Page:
Videoconferencing: How can you ensure privacy and security?
Beware of the risks – like ‘Zoombombing’ – and measures you can take to prevent them
Videoconferencing is a critical component of our new normal. Society is using it in record numbers to connect with family and friends, engage in remote education, sustain our businesses, participate in social gatherings, and for a multitude of other purposes.
Like any technology, if not properly managed, video conferencing poses risks to the privacy and the security of our personal information. Businesses and individuals using the technology should be aware of those risks, and implement appropriate safeguard to mitigate or prevent them.
Access and security controls
“Zoombombing” is the newest neologism to enter our lexicons, and the most common insecurity. The term derives from a prominent the videoconferencing application Zoom, which exploded from about 10 million to 200 million users practically overnight.
To participate in a Zoom or other video conference (like Skype, GoToMeeting, Google Hangouts/Meet, Microsoft Teams, Slack, Cisco WebEx, etc.), the meeting organizer typically emails a link to attendees. However, without proper controls, the link can be used by anyone to access the conference, and sometimes links are publicized on the websites and social media, particularly if meetings are public.
Hackers acquire links to videoconferences to steal personal information (like names, emails, and contact information), and valuable confidential business information available as a part of those meetings. They also can disrupt meetings by overwhelming attendees with offensive content (typically pornography or hateful images), causing the meeting to terminate. Predators and thieves also covertly penetrate videoconferences to gather information about children engaging in remote education or connecting with friends, and to acquire detailed video information useful for burglary.
These dangers are exacerbated if hackers have installed malware on computers or mobile devices that permit them to control of the cameras and microphones.
Most videoconferencing applications have controls that can be configured to mitigate such dangers. For starters, all conference transmissions should be encrypted. Moreover, organizers can require attendees to enter passwords to access meetings, and can restrict or eliminate the ability of participants to share content.
Conferences also can be established with virtual waiting rooms, permitting organizers to admit only intended participants, or as webinars rather than meetings, restricting the ability of attendees to distribute content or interact with each other.
Notice, consent and secure retention
Videoconference applications commonly either automatically record or permit recording of the content. Given the vast quantities of sensitive information exchanged using this technology, such recording raises significant privacy and security issues.
Privacy laws require meeting organizers to notify participants and (in some situations) obtain consent to collect, use and disclose the personal information acquired about participants. State and federal wiretap laws likewise require consent to record and store certain audio and electronic communications.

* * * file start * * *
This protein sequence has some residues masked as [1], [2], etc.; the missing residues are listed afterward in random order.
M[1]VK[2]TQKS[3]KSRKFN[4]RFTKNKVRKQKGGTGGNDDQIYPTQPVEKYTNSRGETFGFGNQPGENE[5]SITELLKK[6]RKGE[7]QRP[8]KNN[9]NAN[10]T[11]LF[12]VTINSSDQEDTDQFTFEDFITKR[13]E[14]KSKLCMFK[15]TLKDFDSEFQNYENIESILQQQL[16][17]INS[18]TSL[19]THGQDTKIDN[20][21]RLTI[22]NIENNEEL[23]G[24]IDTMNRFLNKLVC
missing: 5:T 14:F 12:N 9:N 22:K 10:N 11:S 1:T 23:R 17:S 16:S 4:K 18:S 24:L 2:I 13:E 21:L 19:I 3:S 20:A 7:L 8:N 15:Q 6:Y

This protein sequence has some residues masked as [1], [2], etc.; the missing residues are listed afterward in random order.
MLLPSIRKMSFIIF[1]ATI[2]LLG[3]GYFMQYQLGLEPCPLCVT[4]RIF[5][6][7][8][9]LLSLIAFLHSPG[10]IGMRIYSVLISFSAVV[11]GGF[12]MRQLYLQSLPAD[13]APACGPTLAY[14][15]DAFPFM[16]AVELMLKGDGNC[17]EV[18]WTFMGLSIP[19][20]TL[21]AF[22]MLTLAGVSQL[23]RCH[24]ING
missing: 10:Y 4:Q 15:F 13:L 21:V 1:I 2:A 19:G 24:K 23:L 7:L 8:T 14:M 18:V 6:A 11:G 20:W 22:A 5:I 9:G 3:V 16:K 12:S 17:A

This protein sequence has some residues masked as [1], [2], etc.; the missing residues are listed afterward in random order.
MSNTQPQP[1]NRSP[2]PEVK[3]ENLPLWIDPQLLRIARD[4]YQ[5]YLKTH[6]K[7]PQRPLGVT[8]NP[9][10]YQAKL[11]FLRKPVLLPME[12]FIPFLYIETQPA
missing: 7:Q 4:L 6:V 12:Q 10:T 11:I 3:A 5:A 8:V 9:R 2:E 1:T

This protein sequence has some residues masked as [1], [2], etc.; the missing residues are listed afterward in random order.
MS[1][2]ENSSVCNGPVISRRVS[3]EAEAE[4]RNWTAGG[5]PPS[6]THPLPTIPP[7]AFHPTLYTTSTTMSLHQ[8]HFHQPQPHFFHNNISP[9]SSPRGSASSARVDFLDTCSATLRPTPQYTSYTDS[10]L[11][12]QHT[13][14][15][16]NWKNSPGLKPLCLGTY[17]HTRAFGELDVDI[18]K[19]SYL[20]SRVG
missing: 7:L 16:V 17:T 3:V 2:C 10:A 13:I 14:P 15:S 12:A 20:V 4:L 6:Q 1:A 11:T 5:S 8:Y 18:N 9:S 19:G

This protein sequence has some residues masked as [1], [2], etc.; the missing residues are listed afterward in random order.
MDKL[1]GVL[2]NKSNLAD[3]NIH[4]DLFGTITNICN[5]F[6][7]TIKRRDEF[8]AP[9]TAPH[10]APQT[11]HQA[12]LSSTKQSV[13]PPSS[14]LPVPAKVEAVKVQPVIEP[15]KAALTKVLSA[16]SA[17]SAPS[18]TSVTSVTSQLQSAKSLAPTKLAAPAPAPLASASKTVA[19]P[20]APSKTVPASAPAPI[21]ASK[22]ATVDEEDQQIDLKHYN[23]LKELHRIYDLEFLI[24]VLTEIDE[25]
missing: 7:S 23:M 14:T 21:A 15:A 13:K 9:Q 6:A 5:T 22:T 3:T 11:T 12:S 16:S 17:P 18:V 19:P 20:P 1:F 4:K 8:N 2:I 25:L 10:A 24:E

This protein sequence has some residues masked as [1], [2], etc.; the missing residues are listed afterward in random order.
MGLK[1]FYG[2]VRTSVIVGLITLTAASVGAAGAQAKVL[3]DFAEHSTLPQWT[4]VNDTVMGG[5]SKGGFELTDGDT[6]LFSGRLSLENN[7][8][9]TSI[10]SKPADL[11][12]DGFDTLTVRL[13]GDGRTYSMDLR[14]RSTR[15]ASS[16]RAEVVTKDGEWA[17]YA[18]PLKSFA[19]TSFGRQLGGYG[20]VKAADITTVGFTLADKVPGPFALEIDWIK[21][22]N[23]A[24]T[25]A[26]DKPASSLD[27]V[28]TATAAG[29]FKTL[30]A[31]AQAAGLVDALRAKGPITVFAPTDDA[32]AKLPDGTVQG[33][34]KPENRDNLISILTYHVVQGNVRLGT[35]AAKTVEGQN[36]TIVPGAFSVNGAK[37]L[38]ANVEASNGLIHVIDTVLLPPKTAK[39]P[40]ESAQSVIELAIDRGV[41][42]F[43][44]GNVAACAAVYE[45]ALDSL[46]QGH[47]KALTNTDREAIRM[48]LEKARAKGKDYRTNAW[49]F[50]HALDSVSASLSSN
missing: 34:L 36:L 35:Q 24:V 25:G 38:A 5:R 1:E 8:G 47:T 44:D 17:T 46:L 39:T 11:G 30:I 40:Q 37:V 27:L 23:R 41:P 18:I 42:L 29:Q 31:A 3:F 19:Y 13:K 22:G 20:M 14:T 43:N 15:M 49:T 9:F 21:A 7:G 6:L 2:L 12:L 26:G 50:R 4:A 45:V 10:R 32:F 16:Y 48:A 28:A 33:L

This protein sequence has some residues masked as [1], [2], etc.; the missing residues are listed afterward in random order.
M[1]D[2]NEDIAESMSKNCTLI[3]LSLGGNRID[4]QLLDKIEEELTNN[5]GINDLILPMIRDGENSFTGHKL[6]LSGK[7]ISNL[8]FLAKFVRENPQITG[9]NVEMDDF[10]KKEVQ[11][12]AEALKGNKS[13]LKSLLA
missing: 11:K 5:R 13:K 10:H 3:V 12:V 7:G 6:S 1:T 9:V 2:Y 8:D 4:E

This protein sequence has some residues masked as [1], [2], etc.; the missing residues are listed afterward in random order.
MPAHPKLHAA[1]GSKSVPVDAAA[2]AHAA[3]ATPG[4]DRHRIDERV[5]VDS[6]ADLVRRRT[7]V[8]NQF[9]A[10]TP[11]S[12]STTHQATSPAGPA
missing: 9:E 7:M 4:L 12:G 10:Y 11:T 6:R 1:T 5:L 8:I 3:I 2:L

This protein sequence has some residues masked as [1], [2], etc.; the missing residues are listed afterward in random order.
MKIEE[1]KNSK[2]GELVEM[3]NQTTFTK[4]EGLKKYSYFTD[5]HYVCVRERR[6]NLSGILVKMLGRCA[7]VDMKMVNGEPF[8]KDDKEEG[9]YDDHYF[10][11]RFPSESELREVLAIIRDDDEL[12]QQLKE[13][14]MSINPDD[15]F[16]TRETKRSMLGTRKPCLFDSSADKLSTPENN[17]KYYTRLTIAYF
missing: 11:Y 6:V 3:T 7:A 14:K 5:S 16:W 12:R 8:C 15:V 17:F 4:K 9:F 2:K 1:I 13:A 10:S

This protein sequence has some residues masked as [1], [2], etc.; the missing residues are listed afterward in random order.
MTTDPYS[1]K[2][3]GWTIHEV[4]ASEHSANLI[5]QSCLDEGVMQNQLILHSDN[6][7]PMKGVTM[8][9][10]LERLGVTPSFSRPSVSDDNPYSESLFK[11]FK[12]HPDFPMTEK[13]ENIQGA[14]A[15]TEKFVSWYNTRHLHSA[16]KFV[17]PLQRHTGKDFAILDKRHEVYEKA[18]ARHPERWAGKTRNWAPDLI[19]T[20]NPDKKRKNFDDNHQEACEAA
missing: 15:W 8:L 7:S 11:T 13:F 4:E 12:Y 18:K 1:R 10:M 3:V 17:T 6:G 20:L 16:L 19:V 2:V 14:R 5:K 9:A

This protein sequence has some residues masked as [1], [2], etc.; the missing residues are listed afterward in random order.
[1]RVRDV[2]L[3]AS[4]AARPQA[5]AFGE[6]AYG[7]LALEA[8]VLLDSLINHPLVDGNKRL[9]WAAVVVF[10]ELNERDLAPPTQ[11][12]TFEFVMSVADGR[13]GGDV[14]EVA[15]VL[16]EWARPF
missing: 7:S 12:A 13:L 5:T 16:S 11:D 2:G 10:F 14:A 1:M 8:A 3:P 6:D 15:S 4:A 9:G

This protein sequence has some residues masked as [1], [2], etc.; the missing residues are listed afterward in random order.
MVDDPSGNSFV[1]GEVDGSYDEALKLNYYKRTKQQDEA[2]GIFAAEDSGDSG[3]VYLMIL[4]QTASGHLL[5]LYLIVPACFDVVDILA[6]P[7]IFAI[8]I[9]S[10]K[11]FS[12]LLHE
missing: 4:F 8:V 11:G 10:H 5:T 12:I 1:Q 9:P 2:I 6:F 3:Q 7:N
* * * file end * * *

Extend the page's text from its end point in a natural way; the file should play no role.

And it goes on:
As a result, meeting organizers should integrate appropriate notice into all videoconferences, technologically require express consent from participants whenever private meetings are recorded, and obtain at least implied consent from attendees of recorded webinars.
Recorded videoconferences also should be securely stored, and the applications permit a variety of retention methods, such as on a cloud, device hard drive or server. Meeting organizers should ensure that the retention method selected is secure, including encryption of the recordings and such hard drives, and use of strong passwords and multi-factor authentication to access such clouds and networks. Additionally, organizers should technologically limit or prevent meeting participants from making their own recordings.
Due diligence and agreements
Most videoconference providers disclose on their websites the privacy and security controls inherent in their applications, and provide instructions about how to configure such controls. Before using these applications, businesses and individuals should do due diligence to ensure that the controls are sufficient for their particular uses of the technology, and enable them to comply with the privacy and security laws that apply to them as well as the individuals who may participate in videoconferences.
Some videoconference providers also will sign agreements with users that are designed to comply with privacy and security laws, including domestic laws like HIPAA, the Child Online Privacy Protection Act and the California Consumer Protection Act, as well as foreign laws like the European Union General Data Privacy Regulation.
The coronavirus crisis presents a multiplicity of challenges and risks. As society increasingly adopts technologies like videoconference to facilitate our new normal, we all must implement appropriate measures to ensure that the use of these technologies does not endanger the privacy or security of our families, friends, businesses, customers and each other.
Attorney Cam Shilling chairs McLane Middleton’s Information Privacy and Security Practice Group.